Plants of the Week: July 2
Fagus sylvatica

Plants of the Week: July 2

Fagus sylvatica

Fagus sylvatica

As the days of summer get hotter, finding respite in a shady spot becomes more important! One of my favorite shady spots on campus is an Adirondack chair beneath the canopy of the European beech, Fagus sylvatica, outside McCabe Library. Its round crown is almost like an umbrella and its dense leaves give protection from the sun’s heat.

European beeches are notoriously long-lived. They are known to live up to 500 years, and pollen from an Iron Age European beech has been found in England, possibly introduced by Vikings. While it takes many years for a tree to become as majestic as the one on campus (planted many, many years ago, but accessioned to our collections in 1980) you can plant one if you admire its smooth bark and bright green leaves. European beech is more tolerant of its pH than the American beech, and transplants well. It prefers well-drained soil and has few pest or disease problems. Plant one now, to invest in the enjoyment of generations to come.  Photo credit: E. Fogarty



Hydrangea quercifolia ‘Snow Queen’

Many people immediately think of macrophylla or serrata species when they hear about hydrangeas –  the ones with thick balls of flowers which change color depending on the pH of the soil. Although they are a welcome addition to any landscape, I think the oakleaf hydrangea,Hydrangea quercifolia, in particular ‘Snow Queen’, deserves more praise than it’s usually given.

Named because its large, lobed, dark-green leaves that resemble those of an oak, these woody shrubs feature cones of white blooms that stay white regardless of the soil pH. The oakleaf hydrangea is native to this area. A mention of it can be found in William Bartram’s 18th century journals.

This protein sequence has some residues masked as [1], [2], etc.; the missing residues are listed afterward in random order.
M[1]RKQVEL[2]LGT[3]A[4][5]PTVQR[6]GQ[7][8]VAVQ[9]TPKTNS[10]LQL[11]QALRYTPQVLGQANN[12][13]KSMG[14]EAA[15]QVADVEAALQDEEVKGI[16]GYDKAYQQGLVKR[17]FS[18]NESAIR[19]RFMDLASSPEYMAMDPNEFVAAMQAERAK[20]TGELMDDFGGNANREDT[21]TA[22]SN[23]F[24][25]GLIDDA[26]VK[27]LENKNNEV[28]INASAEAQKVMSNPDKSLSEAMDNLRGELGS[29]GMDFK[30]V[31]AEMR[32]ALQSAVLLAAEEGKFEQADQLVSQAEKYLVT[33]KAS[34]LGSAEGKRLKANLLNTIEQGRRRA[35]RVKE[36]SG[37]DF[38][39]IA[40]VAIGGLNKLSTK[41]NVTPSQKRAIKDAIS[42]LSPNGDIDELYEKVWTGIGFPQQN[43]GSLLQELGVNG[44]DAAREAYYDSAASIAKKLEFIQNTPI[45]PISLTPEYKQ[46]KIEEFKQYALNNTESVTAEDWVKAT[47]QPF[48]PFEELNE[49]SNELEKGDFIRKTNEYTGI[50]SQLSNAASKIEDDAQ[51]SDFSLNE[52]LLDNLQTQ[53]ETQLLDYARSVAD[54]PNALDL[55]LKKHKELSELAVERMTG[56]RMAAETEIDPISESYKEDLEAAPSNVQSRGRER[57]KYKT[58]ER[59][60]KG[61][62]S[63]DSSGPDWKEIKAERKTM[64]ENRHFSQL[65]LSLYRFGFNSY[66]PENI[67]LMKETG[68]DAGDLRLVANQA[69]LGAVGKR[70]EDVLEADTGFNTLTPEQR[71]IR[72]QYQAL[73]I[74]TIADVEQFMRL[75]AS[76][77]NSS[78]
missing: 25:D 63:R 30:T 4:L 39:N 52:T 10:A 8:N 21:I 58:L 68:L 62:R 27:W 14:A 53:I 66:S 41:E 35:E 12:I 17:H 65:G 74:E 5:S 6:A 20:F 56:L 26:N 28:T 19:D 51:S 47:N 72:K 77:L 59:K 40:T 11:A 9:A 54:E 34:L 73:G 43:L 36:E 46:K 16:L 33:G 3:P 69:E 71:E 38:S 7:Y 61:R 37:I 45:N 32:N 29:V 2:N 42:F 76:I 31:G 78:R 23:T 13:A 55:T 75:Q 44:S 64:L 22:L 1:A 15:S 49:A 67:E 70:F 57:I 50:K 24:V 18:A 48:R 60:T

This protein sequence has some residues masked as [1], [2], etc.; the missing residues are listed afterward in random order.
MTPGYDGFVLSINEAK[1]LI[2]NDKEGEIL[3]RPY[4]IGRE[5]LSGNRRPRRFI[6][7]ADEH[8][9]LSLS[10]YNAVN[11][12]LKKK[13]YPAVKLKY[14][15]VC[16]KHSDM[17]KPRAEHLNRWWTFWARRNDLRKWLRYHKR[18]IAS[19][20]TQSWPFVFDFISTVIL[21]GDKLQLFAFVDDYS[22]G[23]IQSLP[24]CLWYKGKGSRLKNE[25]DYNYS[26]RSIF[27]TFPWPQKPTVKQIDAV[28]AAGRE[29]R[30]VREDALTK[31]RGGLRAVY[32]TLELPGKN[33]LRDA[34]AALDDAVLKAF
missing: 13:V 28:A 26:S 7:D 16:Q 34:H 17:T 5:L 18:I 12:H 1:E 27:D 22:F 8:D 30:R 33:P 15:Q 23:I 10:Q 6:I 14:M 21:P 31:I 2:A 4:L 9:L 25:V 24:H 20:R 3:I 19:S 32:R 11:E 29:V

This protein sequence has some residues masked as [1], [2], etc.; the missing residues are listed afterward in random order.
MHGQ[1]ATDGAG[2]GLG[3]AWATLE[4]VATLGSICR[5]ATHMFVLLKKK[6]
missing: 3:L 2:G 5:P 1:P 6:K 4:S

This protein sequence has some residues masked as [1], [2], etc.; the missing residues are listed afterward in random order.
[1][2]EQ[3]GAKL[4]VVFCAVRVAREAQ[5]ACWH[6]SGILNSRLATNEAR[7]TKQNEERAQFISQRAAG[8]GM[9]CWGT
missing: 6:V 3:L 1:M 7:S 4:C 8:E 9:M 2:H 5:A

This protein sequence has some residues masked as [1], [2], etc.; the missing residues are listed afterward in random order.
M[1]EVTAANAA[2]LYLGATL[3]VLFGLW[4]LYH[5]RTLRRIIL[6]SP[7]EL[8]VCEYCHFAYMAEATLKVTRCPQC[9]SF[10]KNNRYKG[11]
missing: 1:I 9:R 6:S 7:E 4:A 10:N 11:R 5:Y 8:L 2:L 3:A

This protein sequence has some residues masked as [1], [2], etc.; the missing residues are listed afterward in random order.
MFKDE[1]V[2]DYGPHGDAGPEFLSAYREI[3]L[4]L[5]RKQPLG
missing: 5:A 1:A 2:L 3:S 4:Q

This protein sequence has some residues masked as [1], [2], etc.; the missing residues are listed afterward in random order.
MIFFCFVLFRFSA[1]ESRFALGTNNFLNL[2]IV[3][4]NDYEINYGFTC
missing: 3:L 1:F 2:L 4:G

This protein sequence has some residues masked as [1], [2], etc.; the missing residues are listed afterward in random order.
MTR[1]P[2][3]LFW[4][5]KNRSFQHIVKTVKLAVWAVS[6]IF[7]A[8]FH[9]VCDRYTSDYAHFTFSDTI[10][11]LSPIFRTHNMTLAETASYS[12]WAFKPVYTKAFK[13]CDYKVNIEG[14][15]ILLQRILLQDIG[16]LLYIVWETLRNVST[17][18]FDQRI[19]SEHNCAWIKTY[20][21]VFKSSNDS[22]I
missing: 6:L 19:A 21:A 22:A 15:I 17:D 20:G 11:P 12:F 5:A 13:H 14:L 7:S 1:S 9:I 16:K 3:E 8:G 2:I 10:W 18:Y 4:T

Hydrangea quercifolia is low-maintenance requiring well-drained soil.  The flowers fade to tan by the end of summer. The leaves present a glorious show of red in the fall, giving it another season of interest. The bark is interesting when the leaves finally fall. You can find oakleaf hydrangeas behind the arbor in the Terry Shane Teaching Garden and between Parrish Hall and the Rose Garden Circle.  Photo credit: E. Fogarty



Digitalis ferruginea

I have a fondness for historic medicinal plants, so when these beautiful foxgloves popped up by the Swarthmore Entrance Rock and in front of Cunningham House, I was smitten. With its pale yellow-to-orange blooms, Digitalis ferruginea, rusty foxglove,  plants are certainly less showy than its D. purpurea relations, but is equally beautiful.  

The foxglove as medicine was first mentioned in the late 18th century; however, Digitalis ferruginea can be seen in 16th century herbologies. Foxgloves didn’t become important until much later when a compound called digitalin was extracted from it and used in heart medicines to combat arrhythmia. It must be noted that although this is used in medication, it should not be ingested, and modern herbalists have abandoned it completely. Although in certain doses this plant can stop arrhythmia, it can just as easily propel it into motion, leading to its dual use as a poison that was especially popular in the Middle Ages. This plant is a lovely addition to any garden—just be sure to give it partial shade and well-drained soil.  Photo Credit: E. Fogarty


Erin Fogarty
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